Typically, the best prospects come from a referral. Increasingly, people are getting more than one referral and then conducting their own research online. So does your website position you and your firm favourably? Does it reflect you and the problems you help solve? Is your content easy to find and genuinely helpful?
“I’ll give you their number” or “here is their business card” is a thing of the past.
A typical referral is now simply just the name of a lawyer or a firm. “Give [name] a try” or “Have you heard of [firm name]? They’re great at [your area of focus].”
The expectation is that the referral will now research that lawyer or person. Referrers such as accountants and consultants are busy, and they know that people will do their own due diligence online when searching for a lawyer.
There are some exceptions. A good referrer may send a lawyer’s profile page, or a helpful piece of content (often proactively if they know someone is having a problem). This type of referral is the most useful, since the prospect gets to see your expertise and the value you can bring to their business or personal situation.
4) Job Seekers
If someone is looking to join your firm, they’ll go to your website and do their own research when preparing their cover letter and resume, before their interview/s, and may even use it when deciding whether to accept an offer.
This goes for junior lawyers at the start of their careers, partners who are switching firms, support staff and business services staff.
What will they’ll be looking for on your website?
In a business that relies so heavily on the expertise and cultural fit of its people, job seekers are not a user group to take for granted.
5) Publishers and The Media
It’s common for the media to visit your law firm’s website when something has just happened, or is about to happen.
Some examples of this might be:
6) Internal Stakeholders
The bigger the firm, the bigger the likelihood of not knowing what other practice groups do. Add a merger or international expansion to the mix, and this becomes an even greater challenge.
Great Business Development Managers see this as a massive opportunity to join the dots between practice groups and identify cross-selling opportunities.
We’ve seen BD Managers and lawyers use their own website to learn about other practice groups and who does what.
Although a firm may have internal cross-selling processes, like an intranet or document of specific skills and lawyers, a website is often the most comprehensive summary of the firm and it’s lawyers’ capabilities and experience.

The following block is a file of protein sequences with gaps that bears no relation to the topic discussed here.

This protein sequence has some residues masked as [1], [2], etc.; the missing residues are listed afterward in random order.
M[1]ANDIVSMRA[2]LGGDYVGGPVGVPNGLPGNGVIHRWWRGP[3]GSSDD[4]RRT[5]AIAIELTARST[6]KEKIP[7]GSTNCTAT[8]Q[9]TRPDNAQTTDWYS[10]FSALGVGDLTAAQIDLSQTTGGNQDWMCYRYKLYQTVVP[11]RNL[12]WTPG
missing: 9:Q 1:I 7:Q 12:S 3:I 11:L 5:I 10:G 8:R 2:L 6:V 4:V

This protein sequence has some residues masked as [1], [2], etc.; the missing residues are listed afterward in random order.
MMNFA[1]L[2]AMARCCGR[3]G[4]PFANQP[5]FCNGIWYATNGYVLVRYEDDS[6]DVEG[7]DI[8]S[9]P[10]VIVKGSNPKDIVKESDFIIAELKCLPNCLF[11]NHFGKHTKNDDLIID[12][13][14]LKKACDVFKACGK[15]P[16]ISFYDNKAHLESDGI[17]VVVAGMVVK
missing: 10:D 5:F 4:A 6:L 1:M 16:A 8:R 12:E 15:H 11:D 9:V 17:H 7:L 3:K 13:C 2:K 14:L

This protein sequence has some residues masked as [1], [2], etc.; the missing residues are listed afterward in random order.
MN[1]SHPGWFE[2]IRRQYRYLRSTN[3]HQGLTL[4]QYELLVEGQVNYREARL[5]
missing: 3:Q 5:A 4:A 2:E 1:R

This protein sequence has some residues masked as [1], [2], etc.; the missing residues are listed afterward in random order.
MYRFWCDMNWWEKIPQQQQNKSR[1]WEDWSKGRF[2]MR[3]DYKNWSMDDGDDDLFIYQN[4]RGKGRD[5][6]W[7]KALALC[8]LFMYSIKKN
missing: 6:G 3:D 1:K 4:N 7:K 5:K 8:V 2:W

It’s also the most public-facing marketing piece that everyone can access. Are your lawyers proud to share your website with their network? How does it reflect on them professionally?
For HR professionals in law firms, getting candidate referrals from your current staff is a great way to grow your firm reliably. Are your partners and staff comfortable sending advertised positions on your firm’s website to their network?
In larger firms that employ a Communications & Media professional as part of their Marcomms team, they may also be simply looking for their contact details. Don’t make it hard for them.
Industry or legal publications may also do online research before approaching your lawyers to provide one-off or regular opinion pieces for their blog or publication. These make excellent thought leadership pieces and will help your firm’s image overall.
A user-centered approach can mean the difference between a great relationship and never being called
“My firm thinks our website is just an online brochure.” – Countless legal marketing managers.
There are hours of rebuttals to that remark, but even if your firm only uses your website as an online brochure, it’s a ridiculously important one. Unlike that printed brochure that sits on the coffee table at your office’s reception (that no one picks up, reads or does anything with), your website is available to anyone who’s looking. Not just people who enter your office.
Considering your users and their online behaviour is ideal at the planning stage of a website project. However, it can be done retrospectively if you already have a website and want to make improvements.
Start by developing personas for each type of user.
A great resource for helping you implement user-centred design is This is Service Design Doing. This is part of a series of content – This is Service Design Thinking. They include lots of free content and tools online, and I recommend purchasing their book as well.
Once you have your personas documented, you can begin structuring your website and content to match their goals, challenges and any objections they may have.
The best part of conducting this research and developing these documents (personas, client journey maps, etc.) is they’re not just for a website project. They are often used for your ongoing content production and when considering new marketing projects.